St. Ambrose says: He who has preserved chastity is an angel, he who has lost it is a devil. According to the words of our Lord: "They shall be as the angels of God in heaven. " But the unchaste become odius to God as the devils. And St. Remigius said that the greater number of adults are lost through this vice. The victory over this vice is rare, as has been said in the words of St. Augustine at the beginning of this section; but why is it rare? Because the means for conquering it are not put in use. The means are three according to Bellarmine, and the masters of the spiritual life: Fasting, avoiding dangerous occasions, and prayer: "Jejuniuna, periculorum evitatio, et oratio." By fasting is meant mortification, particularly of the eyes and of the appetite. The most holy Mary, although she was full of divine grace, was so mortified with her eyes that she kept them al ways cast down, as St. Epiphanius and St. John Damascene inform us, and never fixed them on any one; they say that from her childhood she was so modest that she was the wonder of all. And hence St. Luke remarks, that in going to visit St. Elizabeth: She went with haste: "Abiit …. cum festinatione," that she might not be long seen in public. Philibert relates with regard to her food, that it was revealed to a hermit named Felix, that the infant Mary took milk only once a day. And St. Gregory of Tours asserts that, during her whole life, she fasted always: "Nullo tempore Maria non jejunavit;" and St. Bonaventure adds, that Mary would never have found so much grace unless she had been temperate in food, for grace and gluttony can not subsist together. In a word, Mary practised mortification in every thing, so that of her it was said: My hands dropped with myrrh: "Manus meae stillaverunt myrrham. "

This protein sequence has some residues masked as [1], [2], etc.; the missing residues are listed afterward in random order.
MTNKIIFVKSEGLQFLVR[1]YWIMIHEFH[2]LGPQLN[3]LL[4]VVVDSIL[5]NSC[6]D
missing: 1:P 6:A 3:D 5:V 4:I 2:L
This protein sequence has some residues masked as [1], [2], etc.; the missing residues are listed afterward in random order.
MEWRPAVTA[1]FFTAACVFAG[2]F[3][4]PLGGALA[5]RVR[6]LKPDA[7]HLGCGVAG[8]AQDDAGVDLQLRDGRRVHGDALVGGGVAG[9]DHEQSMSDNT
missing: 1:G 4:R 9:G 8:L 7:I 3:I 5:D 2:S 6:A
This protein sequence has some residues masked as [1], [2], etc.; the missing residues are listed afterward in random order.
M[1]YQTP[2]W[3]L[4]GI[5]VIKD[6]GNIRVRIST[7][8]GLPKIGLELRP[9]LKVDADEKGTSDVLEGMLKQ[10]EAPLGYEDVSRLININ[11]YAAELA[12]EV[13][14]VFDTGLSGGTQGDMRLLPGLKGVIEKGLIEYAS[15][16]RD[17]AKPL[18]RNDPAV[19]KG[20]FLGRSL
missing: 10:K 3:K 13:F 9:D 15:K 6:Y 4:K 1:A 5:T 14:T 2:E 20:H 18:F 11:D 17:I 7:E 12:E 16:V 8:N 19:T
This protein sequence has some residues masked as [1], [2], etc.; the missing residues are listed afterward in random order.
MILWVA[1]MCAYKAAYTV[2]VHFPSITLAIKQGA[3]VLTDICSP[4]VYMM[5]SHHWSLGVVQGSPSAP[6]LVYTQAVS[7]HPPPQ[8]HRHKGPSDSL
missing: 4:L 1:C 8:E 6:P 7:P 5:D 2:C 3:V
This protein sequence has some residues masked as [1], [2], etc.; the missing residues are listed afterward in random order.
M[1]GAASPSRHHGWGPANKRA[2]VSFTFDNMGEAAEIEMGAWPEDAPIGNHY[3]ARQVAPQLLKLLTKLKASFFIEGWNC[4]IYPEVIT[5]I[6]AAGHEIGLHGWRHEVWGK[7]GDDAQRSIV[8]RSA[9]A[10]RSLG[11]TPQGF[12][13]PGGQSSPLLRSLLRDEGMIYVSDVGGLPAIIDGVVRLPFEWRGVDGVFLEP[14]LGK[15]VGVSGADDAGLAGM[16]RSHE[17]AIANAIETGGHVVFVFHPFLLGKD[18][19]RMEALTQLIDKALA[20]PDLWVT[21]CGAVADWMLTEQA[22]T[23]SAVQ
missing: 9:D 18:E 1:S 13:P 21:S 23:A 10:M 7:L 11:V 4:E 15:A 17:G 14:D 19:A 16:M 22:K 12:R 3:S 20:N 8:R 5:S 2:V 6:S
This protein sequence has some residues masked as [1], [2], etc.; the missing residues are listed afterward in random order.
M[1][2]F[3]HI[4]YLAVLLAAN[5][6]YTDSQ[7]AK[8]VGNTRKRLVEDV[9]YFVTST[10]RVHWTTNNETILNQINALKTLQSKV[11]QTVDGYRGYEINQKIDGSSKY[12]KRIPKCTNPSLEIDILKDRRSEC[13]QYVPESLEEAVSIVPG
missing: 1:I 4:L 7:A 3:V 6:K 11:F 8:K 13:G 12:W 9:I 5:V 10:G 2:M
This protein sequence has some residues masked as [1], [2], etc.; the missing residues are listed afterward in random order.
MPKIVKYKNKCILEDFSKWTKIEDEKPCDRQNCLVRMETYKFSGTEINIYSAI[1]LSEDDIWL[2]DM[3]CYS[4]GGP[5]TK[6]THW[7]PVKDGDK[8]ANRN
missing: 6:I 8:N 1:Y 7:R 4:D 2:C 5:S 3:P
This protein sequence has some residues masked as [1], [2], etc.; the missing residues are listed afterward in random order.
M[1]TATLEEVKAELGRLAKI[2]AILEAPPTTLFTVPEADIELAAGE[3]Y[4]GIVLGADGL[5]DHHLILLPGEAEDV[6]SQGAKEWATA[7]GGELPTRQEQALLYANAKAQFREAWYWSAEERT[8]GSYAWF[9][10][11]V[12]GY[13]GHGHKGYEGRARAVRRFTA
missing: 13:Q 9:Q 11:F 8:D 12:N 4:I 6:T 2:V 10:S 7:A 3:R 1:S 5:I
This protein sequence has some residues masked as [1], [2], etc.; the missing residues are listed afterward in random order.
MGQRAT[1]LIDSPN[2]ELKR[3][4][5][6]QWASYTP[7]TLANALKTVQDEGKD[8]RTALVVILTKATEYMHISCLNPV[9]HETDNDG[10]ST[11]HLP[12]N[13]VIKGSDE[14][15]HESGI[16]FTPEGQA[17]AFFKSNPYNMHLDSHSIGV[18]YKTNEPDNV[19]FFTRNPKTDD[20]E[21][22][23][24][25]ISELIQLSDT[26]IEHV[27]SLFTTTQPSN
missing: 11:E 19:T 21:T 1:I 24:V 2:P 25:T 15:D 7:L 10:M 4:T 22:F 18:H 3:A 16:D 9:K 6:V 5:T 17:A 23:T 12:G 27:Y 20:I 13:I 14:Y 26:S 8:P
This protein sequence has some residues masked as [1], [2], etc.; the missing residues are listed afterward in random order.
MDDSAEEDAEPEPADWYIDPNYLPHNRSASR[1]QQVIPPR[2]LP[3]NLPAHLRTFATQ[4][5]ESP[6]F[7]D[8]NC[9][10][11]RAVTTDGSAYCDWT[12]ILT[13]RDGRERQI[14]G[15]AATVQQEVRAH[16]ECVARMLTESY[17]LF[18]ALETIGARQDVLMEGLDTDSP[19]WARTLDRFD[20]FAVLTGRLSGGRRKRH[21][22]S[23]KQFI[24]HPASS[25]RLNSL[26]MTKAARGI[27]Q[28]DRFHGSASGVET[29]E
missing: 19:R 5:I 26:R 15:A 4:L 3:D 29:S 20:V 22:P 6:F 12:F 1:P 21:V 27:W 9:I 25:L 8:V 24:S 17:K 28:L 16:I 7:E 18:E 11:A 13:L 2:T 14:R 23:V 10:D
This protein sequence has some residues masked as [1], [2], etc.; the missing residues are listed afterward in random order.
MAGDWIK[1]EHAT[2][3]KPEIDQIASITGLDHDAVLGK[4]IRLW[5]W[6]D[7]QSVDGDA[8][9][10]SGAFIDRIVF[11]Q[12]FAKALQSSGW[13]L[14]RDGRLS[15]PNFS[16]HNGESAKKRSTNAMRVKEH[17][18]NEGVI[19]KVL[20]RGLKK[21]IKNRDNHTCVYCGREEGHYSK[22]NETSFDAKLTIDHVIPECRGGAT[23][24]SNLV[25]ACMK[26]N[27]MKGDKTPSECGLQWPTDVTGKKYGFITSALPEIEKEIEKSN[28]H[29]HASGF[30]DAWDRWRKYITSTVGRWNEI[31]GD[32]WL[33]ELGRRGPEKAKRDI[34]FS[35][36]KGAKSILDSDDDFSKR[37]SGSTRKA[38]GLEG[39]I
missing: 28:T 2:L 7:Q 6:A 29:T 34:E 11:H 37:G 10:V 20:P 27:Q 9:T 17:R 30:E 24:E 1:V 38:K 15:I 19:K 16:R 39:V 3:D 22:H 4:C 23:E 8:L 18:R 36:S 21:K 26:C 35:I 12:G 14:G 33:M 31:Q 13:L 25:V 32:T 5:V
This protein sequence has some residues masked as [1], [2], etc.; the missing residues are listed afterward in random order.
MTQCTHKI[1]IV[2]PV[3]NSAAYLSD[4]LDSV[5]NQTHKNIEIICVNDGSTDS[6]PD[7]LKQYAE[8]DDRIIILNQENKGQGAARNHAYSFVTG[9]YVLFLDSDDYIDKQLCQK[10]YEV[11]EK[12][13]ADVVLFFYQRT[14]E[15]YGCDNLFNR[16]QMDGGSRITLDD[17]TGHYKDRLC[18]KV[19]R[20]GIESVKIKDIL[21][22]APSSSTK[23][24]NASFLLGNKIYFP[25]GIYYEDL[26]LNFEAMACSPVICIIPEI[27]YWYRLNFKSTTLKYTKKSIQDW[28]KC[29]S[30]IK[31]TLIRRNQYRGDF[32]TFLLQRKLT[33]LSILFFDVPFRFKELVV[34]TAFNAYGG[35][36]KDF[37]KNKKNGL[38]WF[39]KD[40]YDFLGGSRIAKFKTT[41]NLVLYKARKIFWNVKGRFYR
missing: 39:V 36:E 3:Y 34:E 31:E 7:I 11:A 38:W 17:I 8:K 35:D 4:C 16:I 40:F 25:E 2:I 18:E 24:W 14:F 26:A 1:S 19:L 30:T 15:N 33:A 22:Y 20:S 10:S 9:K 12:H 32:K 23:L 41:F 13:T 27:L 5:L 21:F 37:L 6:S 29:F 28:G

The second means is to fly the occasions of sin. He that is aware of the snares shall be secure: "Qui autem cavet laqueos, securus erit." Hence St. Philip Neri said, that in this warfare cowards conquer; that is, those who avoid dangerous occasions. Mary shunned as much as possible the sight of men; and therefore St. Luke says that in her visit to St. Elizabeth, she went with haste into the hill country: "Abiit in montana cum festinatione." And a certain author remarks that the Virgin left Elizabeth before the birth of the Baptist, as we learn from the Gospel itself, in which it is said that "Mary abode with her about three months; and she returned to her own house. Now Elizabeth's full time of being delivered was come, and she brought forth a son." And why did she not wait till his birth? In order to avoid the conversation and visits which would follow that event. The third means is prayer. "And as I knew," said the wise man, " that I could not otherwise be continent except God gave it ... I went to the Lord and besought him." And the blessed Virgin revealed to St. Elisabeth, a Benedictine nun, that she had not acquired any virtue without effort and continual prayer. St. John Damascene says that Mary is pure and a lover of purity: "Pura est et puritatem amans," and therefore she cannot endure the impure. But whoever has recourse to her will certainly be delivered from this vice by only pronouncing her name with confidence. And the venerable John of Avila says that many temptations against chastity have been overcome solely by devotion to the immaculate Virgin. Oh Mary, oh most pure dove, how many are in hell through the vice of impurity! Oh Lady, obtain for us that always in our temptations we may have recourse to thee, and invoke thee, saying: Mary, Mary, help us. Amen.